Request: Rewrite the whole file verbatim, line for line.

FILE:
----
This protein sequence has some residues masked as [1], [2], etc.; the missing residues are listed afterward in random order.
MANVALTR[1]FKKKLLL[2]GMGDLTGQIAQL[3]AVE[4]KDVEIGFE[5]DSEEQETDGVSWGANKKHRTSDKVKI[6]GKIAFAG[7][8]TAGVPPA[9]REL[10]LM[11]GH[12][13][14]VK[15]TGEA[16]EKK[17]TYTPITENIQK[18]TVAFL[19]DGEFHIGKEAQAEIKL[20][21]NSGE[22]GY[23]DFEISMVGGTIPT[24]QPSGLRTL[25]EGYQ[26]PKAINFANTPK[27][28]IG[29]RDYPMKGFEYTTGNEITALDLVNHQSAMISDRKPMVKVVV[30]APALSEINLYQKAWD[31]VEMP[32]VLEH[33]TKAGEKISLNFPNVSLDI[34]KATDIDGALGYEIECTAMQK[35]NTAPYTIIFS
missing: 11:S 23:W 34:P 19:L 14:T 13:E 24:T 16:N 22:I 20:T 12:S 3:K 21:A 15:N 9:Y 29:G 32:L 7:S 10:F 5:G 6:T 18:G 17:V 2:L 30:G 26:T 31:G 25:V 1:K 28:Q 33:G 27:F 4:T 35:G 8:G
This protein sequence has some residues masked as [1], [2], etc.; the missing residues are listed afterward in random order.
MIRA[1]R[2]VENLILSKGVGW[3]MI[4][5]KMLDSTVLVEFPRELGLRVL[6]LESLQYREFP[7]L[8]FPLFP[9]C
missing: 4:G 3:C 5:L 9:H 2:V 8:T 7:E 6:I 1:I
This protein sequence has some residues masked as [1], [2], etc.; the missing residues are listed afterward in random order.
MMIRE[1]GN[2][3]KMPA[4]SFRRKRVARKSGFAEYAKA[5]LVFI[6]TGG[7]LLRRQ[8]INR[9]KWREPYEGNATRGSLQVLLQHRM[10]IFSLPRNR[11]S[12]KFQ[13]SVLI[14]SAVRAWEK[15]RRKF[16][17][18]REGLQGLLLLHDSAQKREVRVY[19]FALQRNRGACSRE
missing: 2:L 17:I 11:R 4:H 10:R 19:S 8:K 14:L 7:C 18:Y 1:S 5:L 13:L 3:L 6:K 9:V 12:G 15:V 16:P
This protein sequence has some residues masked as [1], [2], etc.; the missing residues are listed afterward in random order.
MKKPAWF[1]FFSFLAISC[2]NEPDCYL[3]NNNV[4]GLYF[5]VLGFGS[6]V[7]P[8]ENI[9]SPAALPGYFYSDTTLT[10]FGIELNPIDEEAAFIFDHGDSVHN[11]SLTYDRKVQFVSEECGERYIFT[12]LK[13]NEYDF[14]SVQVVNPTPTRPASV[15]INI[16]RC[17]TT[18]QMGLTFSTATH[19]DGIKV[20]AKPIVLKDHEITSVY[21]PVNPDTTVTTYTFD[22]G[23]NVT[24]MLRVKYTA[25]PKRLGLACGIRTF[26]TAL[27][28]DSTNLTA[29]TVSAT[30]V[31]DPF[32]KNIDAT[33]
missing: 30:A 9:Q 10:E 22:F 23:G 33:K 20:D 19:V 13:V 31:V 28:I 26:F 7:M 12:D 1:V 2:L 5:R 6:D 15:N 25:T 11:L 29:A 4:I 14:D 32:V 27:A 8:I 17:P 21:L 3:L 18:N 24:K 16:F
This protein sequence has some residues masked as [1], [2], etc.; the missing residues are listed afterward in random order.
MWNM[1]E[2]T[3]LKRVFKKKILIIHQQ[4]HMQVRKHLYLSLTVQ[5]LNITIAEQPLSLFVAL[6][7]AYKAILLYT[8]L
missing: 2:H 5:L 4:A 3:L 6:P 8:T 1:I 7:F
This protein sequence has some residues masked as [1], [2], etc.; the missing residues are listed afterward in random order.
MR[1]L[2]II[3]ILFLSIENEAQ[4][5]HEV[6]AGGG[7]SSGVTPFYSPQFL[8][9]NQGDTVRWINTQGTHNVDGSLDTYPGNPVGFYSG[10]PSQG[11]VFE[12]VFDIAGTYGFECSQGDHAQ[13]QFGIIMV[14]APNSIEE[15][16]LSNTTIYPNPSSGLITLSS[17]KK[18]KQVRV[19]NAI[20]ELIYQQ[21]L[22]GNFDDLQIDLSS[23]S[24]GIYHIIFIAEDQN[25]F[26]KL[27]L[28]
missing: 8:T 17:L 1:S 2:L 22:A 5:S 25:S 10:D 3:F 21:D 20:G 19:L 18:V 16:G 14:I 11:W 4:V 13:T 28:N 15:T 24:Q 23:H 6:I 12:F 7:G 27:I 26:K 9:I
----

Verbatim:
This protein sequence has some residues masked as [1], [2], etc.; the missing residues are listed afterward in random order.
MANVALTR[1]FKKKLLL[2]GMGDLTGQIAQL[3]AVE[4]KDVEIGFE[5]DSEEQETDGVSWGANKKHRTSDKVKI[6]GKIAFAG[7][8]TAGVPPA[9]REL[10]LM[11]GH[12][13][14]VK[15]TGEA[16]EKK[17]TYTPITENIQK[18]TVAFL[19]DGEFHIGKEAQAEIKL[20][21]NSGE[22]GY[23]DFEISMVGGTIPT[24]QPSGLRTL[25]EGYQ[26]PKAINFANTPK[27][28]IG[29]RDYPMKGFEYTTGNEITALDLVNHQSAMISDRKPMVKVVV[30]APALSEINLYQKAWD[31]VEMP[32]VLEH[33]TKAGEKISLNFPNVSLDI[34]KATDIDGALGYEIECTAMQK[35]NTAPYTIIFS
missing: 11:S 23:W 34:P 19:L 14:T 13:E 24:T 16:N 22:I 20:T 12:S 3:K 21:A 15:N 9:Y 29:G 32:L 7:S 10:F 5:G 6:T 18:G 17:V 2:L 30:G 26:T 31:G 25:V 1:K 28:Q 33:G 27:F 4:T 35:G 8:G
This protein sequence has some residues masked as [1], [2], etc.; the missing residues are listed afterward in random order.
MIRA[1]R[2]VENLILSKGVGW[3]MI[4][5]KMLDSTVLVEFPRELGLRVL[6]LESLQYREFP[7]L[8]FPLFP[9]C
missing: 4:G 3:C 5:L 9:H 2:V 8:T 7:E 6:I 1:I
This protein sequence has some residues masked as [1], [2], etc.; the missing residues are listed afterward in random order.
MMIRE[1]GN[2][3]KMPA[4]SFRRKRVARKSGFAEYAKA[5]LVFI[6]TGG[7]LLRRQ[8]INR[9]KWREPYEGNATRGSLQVLLQHRM[10]IFSLPRNR[11]S[12]KFQ[13]SVLI[14]SAVRAWEK[15]RRKF[16][17][18]REGLQGLLLLHDSAQKREVRVY[19]FALQRNRGACSRE
missing: 2:L 17:I 11:R 4:H 10:R 19:S 8:K 14:L 7:C 18:Y 1:S 5:L 13:L 3:L 6:K 9:V 12:G 15:V 16:P
This protein sequence has some residues masked as [1], [2], etc.; the missing residues are listed afterward in random order.
MKKPAWF[1]FFSFLAISC[2]NEPDCYL[3]NNNV[4]GLYF[5]VLGFGS[6]V[7]P[8]ENI[9]SPAALPGYFYSDTTLT[10]FGIELNPIDEEAAFIFDHGDSVHN[11]SLTYDRKVQFVSEECGERYIFT[12]LK[13]NEYDF[14]SVQVVNPTPTRPASV[15]INI[16]RC[17]TT[18]QMGLTFSTATH[19]DGIKV[20]AKPIVLKDHEITSVY[21]PVNPDTTVTTYTFD[22]G[23]NVT[24]MLRVKYTA[25]PKRLGLACGIRTF[26]TAL[27][28]DSTNLTA[29]TVSAT[30]V[31]DPF[32]KNIDAT[33]
missing: 30:A 9:Q 10:E 22:F 23:G 33:K 20:D 19:V 13:V 31:V 28:I 26:F 7:M 12:D 1:V 2:L 5:R 6:D 15:N 25:T 11:L 29:A 4:I 14:D 32:V 27:A 8:I 17:P 21:L 3:L 18:N 24:K 16:F
This protein sequence has some residues masked as [1], [2], etc.; the missing residues are listed afterward in random order.
MWNM[1]E[2]T[3]LKRVFKKKILIIHQQ[4]HMQVRKHLYLSLTVQ[5]LNITIAEQPLSLFVAL[6][7]AYKAILLYT[8]L
missing: 2:H 5:L 4:A 3:L 6:P 8:T 1:I 7:F
This protein sequence has some residues masked as [1], [2], etc.; the missing residues are listed afterward in random order.
MR[1]L[2]II[3]ILFLSIENEAQ[4][5]HEV[6]AGGG[7]SSGVTPFYSPQFL[8][9]NQGDTVRWINTQGTHNVDGSLDTYPGNPVGFYSG[10]PSQG[11]VFE[12]VFDIAGTYGFECSQGDHAQ[13]QFGIIMV[14]APNSIEE[15][16]LSNTTIYPNPSSGLITLSS[17]KK[18]KQVRV[19]NAI[20]ELIYQQ[21]L[22]GNFDDLQIDLSS[23]S[24]GIYHIIFIAEDQN[25]F[26]KL[27]L[28]
missing: 8:T 17:L 1:S 2:L 22:A 5:S 25:S 10:D 3:F 21:D 20:G 19:L 18:V 16:G 14:I 11:W 4:V 13:T 28:N 15:T 24:Q 23:H 6:I 12:F 7:G 27:I 26:K 9:I